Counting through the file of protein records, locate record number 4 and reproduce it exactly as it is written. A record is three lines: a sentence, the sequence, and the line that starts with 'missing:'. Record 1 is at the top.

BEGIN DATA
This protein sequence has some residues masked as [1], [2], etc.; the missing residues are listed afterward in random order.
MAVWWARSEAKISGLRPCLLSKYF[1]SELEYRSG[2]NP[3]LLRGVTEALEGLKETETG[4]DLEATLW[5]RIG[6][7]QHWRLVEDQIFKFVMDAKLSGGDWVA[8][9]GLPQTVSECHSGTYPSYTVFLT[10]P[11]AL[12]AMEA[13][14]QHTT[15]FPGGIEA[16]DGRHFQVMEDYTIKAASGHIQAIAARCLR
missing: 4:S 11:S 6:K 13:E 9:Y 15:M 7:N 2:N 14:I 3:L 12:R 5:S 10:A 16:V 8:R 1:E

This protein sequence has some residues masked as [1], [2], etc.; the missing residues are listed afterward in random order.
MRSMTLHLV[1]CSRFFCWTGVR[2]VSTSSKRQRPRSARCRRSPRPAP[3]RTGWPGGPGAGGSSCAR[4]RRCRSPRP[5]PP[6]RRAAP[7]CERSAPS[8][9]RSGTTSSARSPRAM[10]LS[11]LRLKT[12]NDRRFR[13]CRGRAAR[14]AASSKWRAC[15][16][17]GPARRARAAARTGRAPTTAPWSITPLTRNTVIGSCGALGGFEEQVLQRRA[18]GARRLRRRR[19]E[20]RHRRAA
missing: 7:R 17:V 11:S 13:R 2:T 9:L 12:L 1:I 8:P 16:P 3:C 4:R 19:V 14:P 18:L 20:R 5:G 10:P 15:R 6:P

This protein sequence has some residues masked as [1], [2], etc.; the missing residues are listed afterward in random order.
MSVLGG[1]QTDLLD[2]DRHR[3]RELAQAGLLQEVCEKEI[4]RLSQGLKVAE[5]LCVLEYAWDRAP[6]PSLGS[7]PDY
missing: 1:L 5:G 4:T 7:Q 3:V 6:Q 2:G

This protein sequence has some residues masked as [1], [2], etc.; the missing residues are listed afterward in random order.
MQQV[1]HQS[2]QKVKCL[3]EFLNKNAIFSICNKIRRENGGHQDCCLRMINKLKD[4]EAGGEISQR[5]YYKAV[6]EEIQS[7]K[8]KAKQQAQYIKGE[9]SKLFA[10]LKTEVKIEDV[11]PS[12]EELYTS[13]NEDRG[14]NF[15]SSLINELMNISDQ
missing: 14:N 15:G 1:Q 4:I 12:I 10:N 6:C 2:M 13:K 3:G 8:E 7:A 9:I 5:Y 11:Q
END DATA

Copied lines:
This protein sequence has some residues masked as [1], [2], etc.; the missing residues are listed afterward in random order.
MQQV[1]HQS[2]QKVKCL[3]EFLNKNAIFSICNKIRRENGGHQDCCLRMINKLKD[4]EAGGEISQR[5]YYKAV[6]EEIQS[7]K[8]KAKQQAQYIKGE[9]SKLFA[10]LKTEVKIEDV[11]PS[12]EELYTS[13]NEDRG[14]NF[15]SSLINELMNISDQ
missing: 14:N 15:G 1:Q 4:I 12:I 10:N 6:C 2:M 13:K 3:G 8:E 7:A 9:I 5:Y 11:Q